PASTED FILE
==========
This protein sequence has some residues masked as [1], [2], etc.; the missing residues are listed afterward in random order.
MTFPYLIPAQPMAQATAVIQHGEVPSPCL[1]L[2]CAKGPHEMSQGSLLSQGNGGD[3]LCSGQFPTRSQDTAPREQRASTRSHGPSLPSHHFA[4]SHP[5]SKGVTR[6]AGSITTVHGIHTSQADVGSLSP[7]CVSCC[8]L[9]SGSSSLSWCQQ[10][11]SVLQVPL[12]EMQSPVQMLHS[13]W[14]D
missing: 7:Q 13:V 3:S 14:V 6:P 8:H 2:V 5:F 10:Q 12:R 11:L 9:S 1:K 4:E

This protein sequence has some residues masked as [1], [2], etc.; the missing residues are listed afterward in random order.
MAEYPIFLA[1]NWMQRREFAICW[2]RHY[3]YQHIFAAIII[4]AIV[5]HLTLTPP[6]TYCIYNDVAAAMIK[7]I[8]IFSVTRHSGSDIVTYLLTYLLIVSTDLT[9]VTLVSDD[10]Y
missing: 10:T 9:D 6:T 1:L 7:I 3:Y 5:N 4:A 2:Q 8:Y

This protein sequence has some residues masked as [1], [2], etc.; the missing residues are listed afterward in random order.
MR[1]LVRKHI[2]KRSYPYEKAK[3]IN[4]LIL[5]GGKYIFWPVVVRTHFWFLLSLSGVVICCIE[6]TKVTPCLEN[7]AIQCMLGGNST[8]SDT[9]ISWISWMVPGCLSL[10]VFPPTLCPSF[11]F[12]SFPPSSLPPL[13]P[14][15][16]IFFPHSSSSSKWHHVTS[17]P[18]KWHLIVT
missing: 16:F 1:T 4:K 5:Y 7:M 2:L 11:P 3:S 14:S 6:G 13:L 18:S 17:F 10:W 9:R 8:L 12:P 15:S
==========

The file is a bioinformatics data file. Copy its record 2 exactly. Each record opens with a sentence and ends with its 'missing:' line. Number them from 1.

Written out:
This protein sequence has some residues masked as [1], [2], etc.; the missing residues are listed afterward in random order.
MAEYPIFLA[1]NWMQRREFAICW[2]RHY[3]YQHIFAAIII[4]AIV[5]HLTLTPP[6]TYCIYNDVAAAMIK[7]I[8]IFSVTRHSGSDIVTYLLTYLLIVSTDLT[9]VTLVSDD[10]Y
missing: 10:T 9:D 6:T 1:L 7:I 3:Y 5:N 4:A 2:Q 8:Y